The outcome of this meeting was more or less that KDE Multimedia focus for the short term will remain with Phonon but the Qt guys will try and be more open about their plans and try and work better with the community longer term. At present, this is an uphill struggle as the VLC project has been very active in the KDE community for the last little while and seems to fit the needs in both the short and relatively long term of KDE, albeit in a way that is not currently exposed via Phonon API. This previous lack of communication is something that will be hard to overcome, but using a Qt integrated and supported solution definitely has advantages in the future - if they really mean it this time! The fact that the code is also used on Nokia mobile platforms give a fairly good reassurance that this will indeed be the case at least!
The rather obvious question of "Why not extend Phonon?" was also raised. While it was difficult to hear exactly the responses, the general reasoning seemed to be that there were some design mistakes in Phonon that basically meant that each individual feature that needed to be added, actually needed to be done at the backend level first (for each and every backend) and then exposed out through the API. With the Qt Mobility approach, more of the core features and functionality can be implemented once, with it only reaching out the the underlying platform specific system for specific and defined operations.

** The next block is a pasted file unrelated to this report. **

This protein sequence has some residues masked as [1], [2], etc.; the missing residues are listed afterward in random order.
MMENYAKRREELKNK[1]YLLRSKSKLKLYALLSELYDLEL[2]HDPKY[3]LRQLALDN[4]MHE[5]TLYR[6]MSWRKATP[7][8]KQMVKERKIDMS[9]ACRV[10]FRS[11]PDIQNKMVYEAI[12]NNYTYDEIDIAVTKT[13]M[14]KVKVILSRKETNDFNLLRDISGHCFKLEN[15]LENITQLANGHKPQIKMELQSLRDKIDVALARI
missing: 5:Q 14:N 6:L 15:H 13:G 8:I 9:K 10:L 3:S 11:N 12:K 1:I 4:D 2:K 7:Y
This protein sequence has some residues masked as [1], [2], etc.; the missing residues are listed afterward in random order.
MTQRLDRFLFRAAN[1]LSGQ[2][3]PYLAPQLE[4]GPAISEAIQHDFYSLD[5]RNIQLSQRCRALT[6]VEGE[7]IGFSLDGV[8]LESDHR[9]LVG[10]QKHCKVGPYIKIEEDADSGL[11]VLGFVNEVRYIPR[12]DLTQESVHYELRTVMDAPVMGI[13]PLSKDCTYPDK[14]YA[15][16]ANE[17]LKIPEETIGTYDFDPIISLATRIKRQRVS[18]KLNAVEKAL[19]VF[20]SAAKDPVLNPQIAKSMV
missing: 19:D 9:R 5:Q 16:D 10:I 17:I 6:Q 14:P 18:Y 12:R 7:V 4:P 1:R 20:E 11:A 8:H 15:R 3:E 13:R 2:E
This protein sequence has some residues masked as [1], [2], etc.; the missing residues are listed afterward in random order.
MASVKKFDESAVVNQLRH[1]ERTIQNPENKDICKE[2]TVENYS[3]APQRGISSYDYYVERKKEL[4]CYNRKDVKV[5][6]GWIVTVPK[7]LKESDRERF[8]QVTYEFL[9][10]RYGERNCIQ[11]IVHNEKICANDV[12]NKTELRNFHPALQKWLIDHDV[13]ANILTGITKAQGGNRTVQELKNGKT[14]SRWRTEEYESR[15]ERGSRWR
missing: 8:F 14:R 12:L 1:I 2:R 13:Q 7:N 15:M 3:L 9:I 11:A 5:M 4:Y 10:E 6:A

We enquired about the possibility of having a single Qt Multimedia backend written for Phonon, that allowed the Phonon API to continue in use at the application level while using the underlying systems/framework provided by Qt Mobility and/or Multimedia and deprecating all other Phonon backends. This is attractive in the sense that applications to not need to change horses mid stream and can gradually move over to using a pure Qt Multimedia API if indeed that is determined to be the most desirable outcome. That said it is also unattractive in some ways too. This adds yet another layer of abstraction to a system that many people argue is a layer of abstraction too far in itself! i.e. Application uses Phonon which uses Qt Multimedia which uses GStreamer; Why not just Application uses GStreamer? (there are of course many reasons to add a layer of abstraction; cross platform support being a primary one; but two layers is arguably not the best situation, especially on mobile platforms where wasted CPU cycles really hurt). That said, it would still be an acceptable stepping stone for most people. Regardless, there was no actual commitment to this eventuality from the Qt side. It was seen as a good idea but it's likely not something that there will be time (aka budget) for developing in the near term, which is understandable.